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Aspirin for cancer?

Written by: Dr. W. Gifford-Jones, QMI Agency
Jan. 14, 2012

(Sean Kilpatrick/QMI Agency)


Drug found to decrease risk of breast, colon malignancies

Is there anything more to be said about the multiple benefits of Aspirin? After all, it's been a star for more than 100 years and stars are supposed to eventually burn out. But in spite of its longevity, researchers keep finding new ways that Aspirin fights common diseases. It truly is the miracle drug of the last century.

Dr. Alfred I. Neugut, professor of Medicine at Columbia University in New York City, reports in The Journal of the American Medical Association that Aspirin decreases the risk of breast cancer, in particular, breast malignancies that are stimulated by the female hormone, estrogen.

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For this study researchers conducted interviews with 1,442 women with breast cancer and an equal number of women without this disease. They discovered that women who used Aspirin at least once a week for six months or longer had a 20% lower risk of breast cancer compared to non-users. And those who took seven or more Aspirins a week had a 28% lower risk.

Another study conducted at Ohio State University tracked 81,000 postmenopausal women between the ages of 50 and 79. The women were asked whether they took non-steroidal anti-inflammatory drugs (NSAIDs) such as Aspirin. Once again the results were intriguing. Women who used NSAIDs regularly for five to nine years cut their risk of breast cancer by 21 per cent. Women who used them for 10 or more years lowered their risk by 28 per cent.

Aspirin helps to fight several other malignancies. In 1998 Australian epidemiologists reported that people who took Aspirin had a 40% less risk of developing colon cancer. Since that time 12 other studies have confirmed this finding, a major discovery since cancer of the large bowel has become one of the major killers of both sexes.

Esophageal cancer is not as common as breast or colon malignancy. But the number of cases of this malignancy is increasing as more people suffer from acid reflux (heartburn). Acid reflux results in chronic irritation of the lower end of the esophagus (food pipe) which predisposes to malignant changes. Nine studies indicate that the regular use of Aspirin decreases the risk of this cancer by 50%. There is also epidemiological evidence suggesting that Aspirin use can decrease the risk of pancreatic and ovarian cancers. A report from the Society of Gynecological Oncologists (cancer specialists) claims that women who take Aspirin three or more times a week for at least six months decreased their risk of ovarian cancer by 40%.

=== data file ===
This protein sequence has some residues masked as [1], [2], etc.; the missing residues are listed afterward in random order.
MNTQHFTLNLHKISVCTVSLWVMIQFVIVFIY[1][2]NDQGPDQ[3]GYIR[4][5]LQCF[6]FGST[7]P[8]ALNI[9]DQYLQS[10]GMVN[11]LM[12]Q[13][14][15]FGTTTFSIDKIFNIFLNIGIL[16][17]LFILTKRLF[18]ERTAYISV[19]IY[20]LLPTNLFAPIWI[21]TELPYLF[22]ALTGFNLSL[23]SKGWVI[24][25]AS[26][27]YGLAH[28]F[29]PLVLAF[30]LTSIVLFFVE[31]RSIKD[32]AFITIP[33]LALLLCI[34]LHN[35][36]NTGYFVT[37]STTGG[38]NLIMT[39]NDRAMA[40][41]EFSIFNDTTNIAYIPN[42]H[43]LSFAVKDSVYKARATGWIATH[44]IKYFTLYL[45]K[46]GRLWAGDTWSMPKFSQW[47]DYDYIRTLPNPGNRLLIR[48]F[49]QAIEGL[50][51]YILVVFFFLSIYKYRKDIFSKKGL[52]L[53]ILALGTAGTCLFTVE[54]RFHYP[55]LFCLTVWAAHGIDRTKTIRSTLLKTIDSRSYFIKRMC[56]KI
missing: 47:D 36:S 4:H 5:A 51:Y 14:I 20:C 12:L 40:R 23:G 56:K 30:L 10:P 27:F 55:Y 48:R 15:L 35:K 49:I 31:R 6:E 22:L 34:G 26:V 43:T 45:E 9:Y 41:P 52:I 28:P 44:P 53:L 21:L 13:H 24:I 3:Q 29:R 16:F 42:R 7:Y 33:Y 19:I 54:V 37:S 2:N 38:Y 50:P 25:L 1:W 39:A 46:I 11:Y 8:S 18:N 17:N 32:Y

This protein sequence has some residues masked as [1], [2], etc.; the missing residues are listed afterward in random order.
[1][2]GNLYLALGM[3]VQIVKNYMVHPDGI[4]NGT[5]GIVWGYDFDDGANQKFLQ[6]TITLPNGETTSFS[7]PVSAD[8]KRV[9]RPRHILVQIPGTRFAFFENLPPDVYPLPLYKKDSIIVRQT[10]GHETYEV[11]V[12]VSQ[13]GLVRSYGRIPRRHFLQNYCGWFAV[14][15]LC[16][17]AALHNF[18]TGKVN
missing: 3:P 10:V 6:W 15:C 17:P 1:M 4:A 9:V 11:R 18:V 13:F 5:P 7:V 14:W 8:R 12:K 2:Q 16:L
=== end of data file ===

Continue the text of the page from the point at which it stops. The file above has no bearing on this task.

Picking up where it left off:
So how can Aspirin have such a positive effect against so many different cancers?

Researchers are not certain. But we know that some breast cancers are fueled by the female hormone, estrogen. It's believed that Aspirin helps to decrease the production of this hormone.

In addition, it's believed that Aspirin may help to curtail cancerous growth by blocking an enzyme called Cox-2 and prostaglandin, both of which are involved in triggering inflammation.

So how should these studies affect our thinking about the use of Aspirin? Since many of these cancers are hard to diagnose, early prevention by the use of Aspirin is another way to try to avoid such malignant growths.

It's also good to remember that in addition to decreasing the risk of cancer, Aspirin provides additional benefits. Many people are aware of how Aspirin reduces the risk of coronary attack. But what is shocking is the number of patients who should be taking Aspirin for this reason and are not doing so.

For instance, I often see diabetic patients who have not been prescribed Aspirin yet that are prime candidates for cardiovascular disease. A report from the Center for Disease Control in Atlanta claims that virtually 98% of diabetics should be taking Aspirin, but only 20% are. It's a disastrous error when 50% of diabetes patients die of heart attack.

On rare occasions, Aspirin can cause stomach bleeding, so always ask your doctor about using it. But the benefits normally outweigh the risk when the 81-milligram enteric-coated Aspirin is used, a small dose for daily consumption.

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